Time Capsule Film From a 1950s Mental Hospital Is Full of Mysteries

Workers in Indianapolis have dug up a surprise time capsule from a 1950s mental hospital. Buried on July 23, 1958, on the grounds of the Bahr Treatment Center—a mental health facility that was part of a state hospital that closed in the early '90s—the capsule was discovered in the course of demolishing the old hospital to make room for a residential and business development. The capsule contained film reels showing images of the hospital grounds, footage from the groundbreaking ceremonies, and a message for the future. 

Skip to about 1:40, and two hospital officials begin to explain the center’s mission and, in certain sections that may be lost forever, to predict how mental health treatment will change. “We have spent much time attempting to foresee the future—the things that are going to be coming up in the way of treatment programs,” one says. “How well do you think we’ve solved the problems of the future?”

And then, frustratingly, the audio cuts out. What kind of vintage medical predictions might they be espousing? For more than a minute, their mouths move, but it’s impossible to tell what they’re saying. Then the audio begins again, and there's a tantalizing moment of future prediction: 

For instance, we may some day—and only the people who open this time capsule will be able to say—we may go back to insulin shock, or the development of some other drug techniques ... and so forth.

That speculation turned out to be way off-base, since the treatment he’s referring to, also called “insulin coma therapy,” is no longer practiced in Western medicine. It was an early, rather dangerous, treatment for schizophrenia that involved inducing comas with large doses of insulin.  

His other predictions for the future of psychiatry, however, may be lost forever. 

[h/t: io9]

Banner image screenshot via YouTube

By Ben Wittick (1845–1903) - Brian Lebel's Old West Show and Auction, Public Domain, Wikimedia Commons
Photo of Billy the Kid and Pat Garrett, Purchased for $10, Could Be Worth Millions
By Ben Wittick (1845–1903) - Brian Lebel's Old West Show and Auction, Public Domain, Wikimedia Commons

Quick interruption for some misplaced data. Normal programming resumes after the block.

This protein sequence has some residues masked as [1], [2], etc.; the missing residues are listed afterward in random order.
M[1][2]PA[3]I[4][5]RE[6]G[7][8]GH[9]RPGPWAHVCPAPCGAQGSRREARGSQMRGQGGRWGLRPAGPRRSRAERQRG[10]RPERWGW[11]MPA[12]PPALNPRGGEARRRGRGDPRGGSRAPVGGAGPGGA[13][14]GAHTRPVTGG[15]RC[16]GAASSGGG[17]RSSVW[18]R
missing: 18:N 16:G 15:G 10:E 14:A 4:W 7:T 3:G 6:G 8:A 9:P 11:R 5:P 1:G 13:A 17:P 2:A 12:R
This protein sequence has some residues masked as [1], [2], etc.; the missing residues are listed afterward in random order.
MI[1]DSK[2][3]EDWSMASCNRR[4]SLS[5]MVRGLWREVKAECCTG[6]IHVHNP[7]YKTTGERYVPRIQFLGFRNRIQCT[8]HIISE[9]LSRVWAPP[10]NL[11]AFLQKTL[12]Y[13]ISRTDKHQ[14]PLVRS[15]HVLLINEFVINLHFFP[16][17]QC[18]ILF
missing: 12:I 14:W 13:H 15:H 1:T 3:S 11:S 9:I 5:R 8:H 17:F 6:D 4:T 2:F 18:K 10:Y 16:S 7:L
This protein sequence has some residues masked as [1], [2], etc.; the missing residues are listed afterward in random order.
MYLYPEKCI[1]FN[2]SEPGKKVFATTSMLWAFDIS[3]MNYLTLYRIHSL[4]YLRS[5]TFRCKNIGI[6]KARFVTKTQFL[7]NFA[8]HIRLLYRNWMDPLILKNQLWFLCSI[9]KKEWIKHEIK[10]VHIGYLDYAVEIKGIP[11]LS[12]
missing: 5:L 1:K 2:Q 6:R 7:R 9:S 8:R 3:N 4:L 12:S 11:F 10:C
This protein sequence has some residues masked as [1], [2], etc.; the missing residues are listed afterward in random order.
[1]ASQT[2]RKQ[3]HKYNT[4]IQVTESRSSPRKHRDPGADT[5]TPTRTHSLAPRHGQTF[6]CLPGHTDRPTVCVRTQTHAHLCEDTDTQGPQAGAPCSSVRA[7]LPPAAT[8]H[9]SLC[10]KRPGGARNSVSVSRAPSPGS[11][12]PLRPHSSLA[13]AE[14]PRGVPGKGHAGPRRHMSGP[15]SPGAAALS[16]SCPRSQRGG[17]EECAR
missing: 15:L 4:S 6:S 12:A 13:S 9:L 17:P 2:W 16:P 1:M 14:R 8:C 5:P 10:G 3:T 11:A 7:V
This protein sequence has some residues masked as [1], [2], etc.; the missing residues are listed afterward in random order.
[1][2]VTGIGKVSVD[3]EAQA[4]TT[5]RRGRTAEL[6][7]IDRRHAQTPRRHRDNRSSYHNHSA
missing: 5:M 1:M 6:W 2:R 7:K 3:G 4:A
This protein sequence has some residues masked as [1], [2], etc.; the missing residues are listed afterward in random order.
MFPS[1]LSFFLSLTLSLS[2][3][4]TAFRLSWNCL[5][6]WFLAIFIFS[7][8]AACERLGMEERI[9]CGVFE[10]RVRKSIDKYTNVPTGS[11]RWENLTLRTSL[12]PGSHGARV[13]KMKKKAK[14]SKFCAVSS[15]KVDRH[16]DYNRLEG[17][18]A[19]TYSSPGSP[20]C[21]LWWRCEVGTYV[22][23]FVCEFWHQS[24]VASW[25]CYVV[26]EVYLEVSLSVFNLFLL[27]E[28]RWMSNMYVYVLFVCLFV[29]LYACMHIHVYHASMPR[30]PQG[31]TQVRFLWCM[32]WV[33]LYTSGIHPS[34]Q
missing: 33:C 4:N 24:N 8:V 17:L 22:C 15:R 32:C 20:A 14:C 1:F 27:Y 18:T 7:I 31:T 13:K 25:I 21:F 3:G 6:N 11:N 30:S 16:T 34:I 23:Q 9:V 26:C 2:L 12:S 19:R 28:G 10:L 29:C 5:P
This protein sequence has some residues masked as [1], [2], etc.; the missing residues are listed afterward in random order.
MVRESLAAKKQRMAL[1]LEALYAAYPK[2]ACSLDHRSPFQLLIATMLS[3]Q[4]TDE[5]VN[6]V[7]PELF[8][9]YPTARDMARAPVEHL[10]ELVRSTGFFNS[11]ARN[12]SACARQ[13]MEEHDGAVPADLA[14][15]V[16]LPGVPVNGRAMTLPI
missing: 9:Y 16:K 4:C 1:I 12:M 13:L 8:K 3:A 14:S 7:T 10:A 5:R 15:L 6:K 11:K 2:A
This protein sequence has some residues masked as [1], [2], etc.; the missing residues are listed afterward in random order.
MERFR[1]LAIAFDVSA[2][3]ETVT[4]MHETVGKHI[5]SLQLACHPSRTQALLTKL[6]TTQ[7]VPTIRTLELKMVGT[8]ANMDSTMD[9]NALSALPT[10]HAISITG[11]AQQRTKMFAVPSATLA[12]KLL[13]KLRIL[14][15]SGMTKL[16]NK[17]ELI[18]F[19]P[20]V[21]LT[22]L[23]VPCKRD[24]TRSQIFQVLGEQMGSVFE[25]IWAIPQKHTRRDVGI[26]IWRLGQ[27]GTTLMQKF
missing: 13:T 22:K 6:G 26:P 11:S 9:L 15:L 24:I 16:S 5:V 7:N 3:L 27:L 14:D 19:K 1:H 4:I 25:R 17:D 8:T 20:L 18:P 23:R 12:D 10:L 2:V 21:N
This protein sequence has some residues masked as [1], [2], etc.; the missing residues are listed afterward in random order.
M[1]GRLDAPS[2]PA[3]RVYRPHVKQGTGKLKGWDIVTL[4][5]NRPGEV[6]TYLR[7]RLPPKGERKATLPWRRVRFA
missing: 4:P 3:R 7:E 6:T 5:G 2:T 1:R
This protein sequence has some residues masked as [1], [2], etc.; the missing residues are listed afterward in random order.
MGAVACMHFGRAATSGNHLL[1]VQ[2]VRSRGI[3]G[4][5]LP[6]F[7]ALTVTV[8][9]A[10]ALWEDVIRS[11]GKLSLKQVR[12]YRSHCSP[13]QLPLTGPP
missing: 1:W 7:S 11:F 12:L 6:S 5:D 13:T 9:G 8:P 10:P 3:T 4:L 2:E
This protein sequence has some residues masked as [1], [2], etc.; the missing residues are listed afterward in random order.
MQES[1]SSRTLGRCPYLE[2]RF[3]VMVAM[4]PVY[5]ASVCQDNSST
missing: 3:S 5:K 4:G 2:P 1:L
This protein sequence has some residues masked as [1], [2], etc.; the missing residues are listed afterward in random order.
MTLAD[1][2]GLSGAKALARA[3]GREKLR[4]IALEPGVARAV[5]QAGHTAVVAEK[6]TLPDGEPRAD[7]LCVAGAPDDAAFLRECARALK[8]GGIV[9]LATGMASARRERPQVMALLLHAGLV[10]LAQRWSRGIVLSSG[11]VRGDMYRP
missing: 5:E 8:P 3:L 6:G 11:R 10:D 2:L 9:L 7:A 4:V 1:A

By Ben Wittick (1845–1903) - Brian Lebel's Old West Show and Auction, Public Domain, Wikimedia Commons

Several years ago, Randy Guijarro paid $2 for a few old photographs he found in an antiques shop in Fresno, California. In 2015, it was determined that one of those photos—said to be the second verified picture ever found of Billy the Kid—could fetch the lucky thrifter as much as $5 million. That story now sounds familiar to Frank Abrams, a lawyer from North Carolina who purchased his own photo of the legendary outlaw at a flea market in 2011. It turns out that the tintype, which he paid $10 for, is thought to be an image of Billy and Pat Garrett (the sheriff who would eventually kill him) taken in 1880. Like Guijarro’s find, experts say Abrams’s photo could be worth millions.

The discovery is as much a surprise to Abrams as anyone. As The New York Times reports, what drew Abrams to the photo was the fact that it was a tintype, a metal photographic image that was popular in the Wild West. Abrams didn’t recognize any of the men in the image, but he liked it and hung it on a wall in his home, which is where it was when an Airbnb guest joked that it might be a photo of Jesse James. He wasn’t too far off.

Using Google as his main research tool, Abrams attempted to find out if there was any famous face in that photo, and quickly realized that it was Pat Garrett. According to The New York Times:

Then, Mr. Abrams began to wonder about the man in the back with the prominent Adam’s apple. He eventually showed the tintype to Robert Stahl, a retired professor at Arizona State University and an expert on Billy the Kid.

Mr. Stahl encouraged Mr. Abrams to show the image to experts.

William Dunniway, a tintype expert, said the photograph was almost certainly taken between 1875 and 1880. “Everything matches: the plate, the clothing, the firearm,” he said in a phone interview. Mr. Dunniway worked with a forensics expert, Kent Gibson, to conclude that Billy the Kid and Mr. Garrett were indeed pictured.

Abrams, who is a criminal defense lawyer, described the process of investigating the history of the photo as akin to “taking on the biggest case you could ever imagine.” And while he’s thrilled that his epic flea market find could produce a major monetary windfall, don’t expect to see the image hitting the auction block any time soon. 

"Other people, they want to speculate from here to kingdom come,” Abrams told The New York Times of how much the photo, which he has not yet had valuated, might be worth. “I don’t know what it’s worth. I love history. It’s a privilege to have something like this.”

[h/t: The New York Times]

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